The second stage of spiritual development is learning to be a follower. As with the first stage (observer), we will build this material around the same four directions that are illustrated within the children's song, ("in right, out right, up right, down right").
The first direction you must grow within this second stage of development is "in right." Few things are more important to your spiritual growth than constant self-examination and improvement. To bring this about, we will discuss self-examination through study, prayer, and meditation.
On the office wall, next to the telephone, hung a sign that read, "Give Us This Day Our Daily Bread." Just beneath it was a sticky note on which someone had written: "Joe's Pizza 239-5943."
Learning to appreciate God's bread of life is imperative to self-examination. The Apostle Paul wrote in II Timothy 2:15, "Be diligent to present yourself approved to God, a worker who does not need to be ashamed, rightly dividing the word of truth." Only by learning how to study the Bible for yourself can you become an approved worker who rightly divides and effectively handles the "word of truth." Consider the following self-help guides that can make the Bible easier to handle.
Translations - Most of the Bible was first written in the languages of Hebrew or Greek. Because these languages are much more colorful than the English language, it is often difficult to find corresponding English words to adequately express the meaning of the original word. As an example, the Bible uses three major Greek words for love, yet our language has only one. I do not love God in the same way that I love my wife, yet I am limited to one English word to express my affection for both.
Translations differ because translators often disagree on what English word best relays the Greek or Hebrew meaning. Using various reputable translations can be helpful in understanding the full meaning of a Greek or Hebrew text. Note: Some translations are not reputable and should be avoided. Although paraphrased versions are often easier to read, they do not always communicate the full meaning of the text. We do not recommend paraphrased versions for Bible study.
Concordance - A concordance is much like a dictionary and an index of the Bible. This important tool lists Scripture references according to key words used within the Bible, such as where that verse is found. By looking up one of the key words within this alphabetized volume, you will discover a list of references where this word is used throughout the Bible.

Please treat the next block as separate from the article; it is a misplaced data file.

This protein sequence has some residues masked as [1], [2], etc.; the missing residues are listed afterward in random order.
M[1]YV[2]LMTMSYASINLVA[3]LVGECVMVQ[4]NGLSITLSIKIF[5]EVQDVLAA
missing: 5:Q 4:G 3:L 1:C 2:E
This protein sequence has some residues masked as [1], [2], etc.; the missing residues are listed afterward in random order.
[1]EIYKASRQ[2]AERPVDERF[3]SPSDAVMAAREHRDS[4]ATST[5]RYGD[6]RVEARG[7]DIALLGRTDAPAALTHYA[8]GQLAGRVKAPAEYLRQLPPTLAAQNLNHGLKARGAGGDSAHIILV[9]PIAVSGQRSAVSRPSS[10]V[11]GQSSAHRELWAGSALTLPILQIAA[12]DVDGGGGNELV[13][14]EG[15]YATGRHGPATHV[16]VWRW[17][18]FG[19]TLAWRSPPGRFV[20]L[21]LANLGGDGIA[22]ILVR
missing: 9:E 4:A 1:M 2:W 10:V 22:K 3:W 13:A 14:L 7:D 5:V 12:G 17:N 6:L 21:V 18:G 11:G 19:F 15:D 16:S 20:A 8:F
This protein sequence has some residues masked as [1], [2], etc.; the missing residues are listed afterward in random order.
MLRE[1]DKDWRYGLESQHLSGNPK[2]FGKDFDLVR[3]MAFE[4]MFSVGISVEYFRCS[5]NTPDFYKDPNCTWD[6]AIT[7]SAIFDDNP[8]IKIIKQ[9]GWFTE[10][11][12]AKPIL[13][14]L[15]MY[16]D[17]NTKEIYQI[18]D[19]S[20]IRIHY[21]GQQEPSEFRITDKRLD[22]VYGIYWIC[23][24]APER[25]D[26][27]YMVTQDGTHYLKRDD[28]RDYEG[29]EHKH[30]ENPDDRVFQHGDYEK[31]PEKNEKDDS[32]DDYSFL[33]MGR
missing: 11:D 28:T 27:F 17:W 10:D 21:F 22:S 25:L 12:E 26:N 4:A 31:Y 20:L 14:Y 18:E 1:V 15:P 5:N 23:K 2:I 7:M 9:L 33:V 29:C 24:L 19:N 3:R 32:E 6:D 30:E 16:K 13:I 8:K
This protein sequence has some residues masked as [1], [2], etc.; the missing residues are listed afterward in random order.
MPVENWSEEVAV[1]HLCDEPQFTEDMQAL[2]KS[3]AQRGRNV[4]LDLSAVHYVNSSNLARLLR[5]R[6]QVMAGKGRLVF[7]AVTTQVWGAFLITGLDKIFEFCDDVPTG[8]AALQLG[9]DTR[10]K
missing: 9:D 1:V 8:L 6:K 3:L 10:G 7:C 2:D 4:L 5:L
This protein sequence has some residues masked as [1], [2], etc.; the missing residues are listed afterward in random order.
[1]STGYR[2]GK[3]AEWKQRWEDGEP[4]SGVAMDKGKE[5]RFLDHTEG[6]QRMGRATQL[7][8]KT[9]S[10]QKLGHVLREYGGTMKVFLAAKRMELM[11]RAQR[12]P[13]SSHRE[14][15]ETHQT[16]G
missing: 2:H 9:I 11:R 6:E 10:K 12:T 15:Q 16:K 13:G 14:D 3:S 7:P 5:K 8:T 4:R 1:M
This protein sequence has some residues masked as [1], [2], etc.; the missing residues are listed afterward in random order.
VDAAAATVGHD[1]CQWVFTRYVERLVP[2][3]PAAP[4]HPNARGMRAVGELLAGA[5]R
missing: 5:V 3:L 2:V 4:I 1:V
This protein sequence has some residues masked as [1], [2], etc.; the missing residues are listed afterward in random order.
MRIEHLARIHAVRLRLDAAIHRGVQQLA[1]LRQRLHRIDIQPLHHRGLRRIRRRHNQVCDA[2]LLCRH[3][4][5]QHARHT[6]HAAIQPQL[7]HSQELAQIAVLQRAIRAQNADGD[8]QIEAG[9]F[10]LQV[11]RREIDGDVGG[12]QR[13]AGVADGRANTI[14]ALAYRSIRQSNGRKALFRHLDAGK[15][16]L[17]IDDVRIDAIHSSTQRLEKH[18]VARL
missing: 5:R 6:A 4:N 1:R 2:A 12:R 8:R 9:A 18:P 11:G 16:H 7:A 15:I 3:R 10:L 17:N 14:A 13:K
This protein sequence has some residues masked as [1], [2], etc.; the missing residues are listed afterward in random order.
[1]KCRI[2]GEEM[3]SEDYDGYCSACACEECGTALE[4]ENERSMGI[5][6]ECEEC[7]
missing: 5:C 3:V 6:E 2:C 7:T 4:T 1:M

Many Bibles have small concordances at the back, but an exhaustive concordance is highly recommended. Within an exhaustive concordance you will find every word that is used within the Bible along with its Scripture reference. As an added benefit, exhaustive concordances also assign each word a number that corresponds to a Greek and Hebrew dictionary at the back of the resource. This dictionary allows you to test the translators for accuracy.
Commentaries - The first seven letters of the word can best define a commentary - comment. This resource offers comments and explanations of a text. Like translations, not all commentaries are reputable. Commentaries are not inspired or Divinely protected from error. For this reason, resources such as this should always be thoroughly researched and never equated with the authority of Scripture.
Bible study can become the most enjoyable part of your day if you will let it. God does not ask you to write a college level essay or even your own manifesto on life. He simply asks that you hunger and thirst for His message to you. Sit down in a quiet place. Pray that God will open your mind and guide your thoughts. Open the Holy Book and read. As you encounter difficult places in Scripture, turn to the resources mentioned above and to the knowledgeable Christians around you. Learn to search, investigate, and exhaust the meaning of a text. If you will do this, you will become an approved worker who rightly divides and effectively handles the "word of truth." (II Timothy 2:15)
When studying a passage of Scripture, always consider the context. Use the questions who, what, when, where and why.
The Bible is its own best commentary. If one passage seems difficult, look for other passages that address the same topic. Let the Bible define the Bible.
The authority of the Old Testament law was removed at the cross. Study the purpose of the Old Testament message for New Testament Christians.
Take time each day to read the Bible without searching for what you want to find. Instead, read and be alert for the message God wants you to find.
II Timothy 2:15
"Be diligent to present yourself approved to God, a worker who does not need to be ashamed, rightly dividing the word of truth."
Define the word "diligent" and tell how it applies to Bible study.
What does Bible study have to do with presenting ourselves to God?
In what way is a good Bible student a "worker"?
Name three occasions when a lack of Bible study can cause one to be "ashamed."
What is meant by the phrase "rightly dividing"?
Read and meditate on the application of James 1:22-25 in your life.
Next time we will look at the second area of self-examination, prayer. Until then, keep the faith!
Missed the beginning of the "Keep the Faith!" series? Check it out!
Keep the Faith! Being an Observer
Want to continue this study? Go to:
Keep the Faith! Being a Follower 1b: Pray
3a: Being Like Him
3b: Being in Awe of Him
3c: Express Feelings for Him
4a: Being a Friend
4b: Being a Witness
4c: Providing a Message
Keep the Faith! Being a Leader - Introduction
Conclusion: Becoming a Complete Christian
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